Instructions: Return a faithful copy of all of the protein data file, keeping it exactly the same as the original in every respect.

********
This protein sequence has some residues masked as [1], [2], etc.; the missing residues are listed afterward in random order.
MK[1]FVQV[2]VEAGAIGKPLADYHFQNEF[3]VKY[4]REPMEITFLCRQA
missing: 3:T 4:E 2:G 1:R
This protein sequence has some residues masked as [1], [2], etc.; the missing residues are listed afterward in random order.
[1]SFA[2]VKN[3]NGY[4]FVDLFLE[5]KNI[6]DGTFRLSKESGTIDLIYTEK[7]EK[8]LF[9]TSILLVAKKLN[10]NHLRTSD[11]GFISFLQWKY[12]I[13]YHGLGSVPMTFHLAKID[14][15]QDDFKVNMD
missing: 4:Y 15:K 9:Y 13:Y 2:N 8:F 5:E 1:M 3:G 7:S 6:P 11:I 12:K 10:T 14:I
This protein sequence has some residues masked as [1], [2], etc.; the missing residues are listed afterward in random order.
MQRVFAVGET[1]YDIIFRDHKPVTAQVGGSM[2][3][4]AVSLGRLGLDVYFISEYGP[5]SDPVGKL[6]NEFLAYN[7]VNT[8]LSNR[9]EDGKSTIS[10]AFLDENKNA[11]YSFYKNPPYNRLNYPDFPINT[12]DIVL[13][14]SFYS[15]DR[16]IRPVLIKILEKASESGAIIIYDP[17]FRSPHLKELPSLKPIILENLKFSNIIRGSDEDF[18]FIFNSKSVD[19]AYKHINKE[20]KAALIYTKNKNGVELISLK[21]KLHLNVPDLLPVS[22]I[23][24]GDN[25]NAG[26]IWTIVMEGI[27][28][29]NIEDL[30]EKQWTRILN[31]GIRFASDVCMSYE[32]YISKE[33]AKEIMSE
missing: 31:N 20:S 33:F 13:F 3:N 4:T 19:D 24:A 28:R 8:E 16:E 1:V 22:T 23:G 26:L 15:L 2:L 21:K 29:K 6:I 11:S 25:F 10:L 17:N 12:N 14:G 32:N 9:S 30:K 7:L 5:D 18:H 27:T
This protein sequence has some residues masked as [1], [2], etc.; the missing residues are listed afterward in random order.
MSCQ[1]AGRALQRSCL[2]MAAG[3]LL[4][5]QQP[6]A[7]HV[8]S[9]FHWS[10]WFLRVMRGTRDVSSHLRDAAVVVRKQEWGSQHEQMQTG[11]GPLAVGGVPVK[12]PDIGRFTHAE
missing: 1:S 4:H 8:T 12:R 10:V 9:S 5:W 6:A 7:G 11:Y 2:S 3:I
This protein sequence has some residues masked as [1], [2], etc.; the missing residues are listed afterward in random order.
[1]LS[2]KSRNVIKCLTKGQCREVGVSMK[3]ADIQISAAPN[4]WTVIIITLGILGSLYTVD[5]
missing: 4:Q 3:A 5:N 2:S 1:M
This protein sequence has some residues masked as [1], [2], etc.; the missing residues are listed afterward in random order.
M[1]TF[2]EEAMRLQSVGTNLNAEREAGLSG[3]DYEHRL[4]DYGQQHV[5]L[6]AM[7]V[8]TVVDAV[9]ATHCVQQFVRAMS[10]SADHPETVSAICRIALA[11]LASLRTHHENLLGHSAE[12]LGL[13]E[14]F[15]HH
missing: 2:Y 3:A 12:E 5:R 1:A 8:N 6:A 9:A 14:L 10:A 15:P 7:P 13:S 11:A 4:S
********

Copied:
This protein sequence has some residues masked as [1], [2], etc.; the missing residues are listed afterward in random order.
MK[1]FVQV[2]VEAGAIGKPLADYHFQNEF[3]VKY[4]REPMEITFLCRQA
missing: 3:T 4:E 2:G 1:R
This protein sequence has some residues masked as [1], [2], etc.; the missing residues are listed afterward in random order.
[1]SFA[2]VKN[3]NGY[4]FVDLFLE[5]KNI[6]DGTFRLSKESGTIDLIYTEK[7]EK[8]LF[9]TSILLVAKKLN[10]NHLRTSD[11]GFISFLQWKY[12]I[13]YHGLGSVPMTFHLAKID[14][15]QDDFKVNMD
missing: 4:Y 15:K 9:Y 13:Y 2:N 8:F 5:E 1:M 3:G 7:S 6:P 11:I 12:K 10:T 14:I
This protein sequence has some residues masked as [1], [2], etc.; the missing residues are listed afterward in random order.
MQRVFAVGET[1]YDIIFRDHKPVTAQVGGSM[2][3][4]AVSLGRLGLDVYFISEYGP[5]SDPVGKL[6]NEFLAYN[7]VNT[8]LSNR[9]EDGKSTIS[10]AFLDENKNA[11]YSFYKNPPYNRLNYPDFPINT[12]DIVL[13][14]SFYS[15]DR[16]IRPVLIKILEKASESGAIIIYDP[17]FRSPHLKELPSLKPIILENLKFSNIIRGSDEDF[18]FIFNSKSVD[19]AYKHINKE[20]KAALIYTKNKNGVELISLK[21]KLHLNVPDLLPVS[22]I[23][24]GDN[25]NAG[26]IWTIVMEGI[27][28][29]NIEDL[30]EKQWTRILN[31]GIRFASDVCMSYE[32]YISKE[33]AKEIMSE
missing: 31:N 20:S 33:F 13:F 3:N 4:T 19:D 24:A 28:R 8:E 16:E 1:V 22:T 23:G 26:L 15:L 2:L 21:K 29:K 6:I 11:S 25:F 10:L 17:N 12:N 14:G 32:N 9:S 30:K 7:L 5:D 18:H 27:T
This protein sequence has some residues masked as [1], [2], etc.; the missing residues are listed afterward in random order.
MSCQ[1]AGRALQRSCL[2]MAAG[3]LL[4][5]QQP[6]A[7]HV[8]S[9]FHWS[10]WFLRVMRGTRDVSSHLRDAAVVVRKQEWGSQHEQMQTG[11]GPLAVGGVPVK[12]PDIGRFTHAE
missing: 1:S 4:H 8:T 12:R 10:V 9:S 5:W 6:A 7:G 11:Y 2:S 3:I
This protein sequence has some residues masked as [1], [2], etc.; the missing residues are listed afterward in random order.
[1]LS[2]KSRNVIKCLTKGQCREVGVSMK[3]ADIQISAAPN[4]WTVIIITLGILGSLYTVD[5]
missing: 4:Q 3:A 5:N 2:S 1:M
This protein sequence has some residues masked as [1], [2], etc.; the missing residues are listed afterward in random order.
M[1]TF[2]EEAMRLQSVGTNLNAEREAGLSG[3]DYEHRL[4]DYGQQHV[5]L[6]AM[7]V[8]TVVDAV[9]ATHCVQQFVRAMS[10]SADHPETVSAICRIALA[11]LASLRTHHENLLGHSAE[12]LGL[13]E[14]F[15]HH
missing: 2:Y 3:A 12:E 5:R 1:A 8:N 6:A 9:A 14:L 10:A 15:P 7:P 13:S 11:A 4:S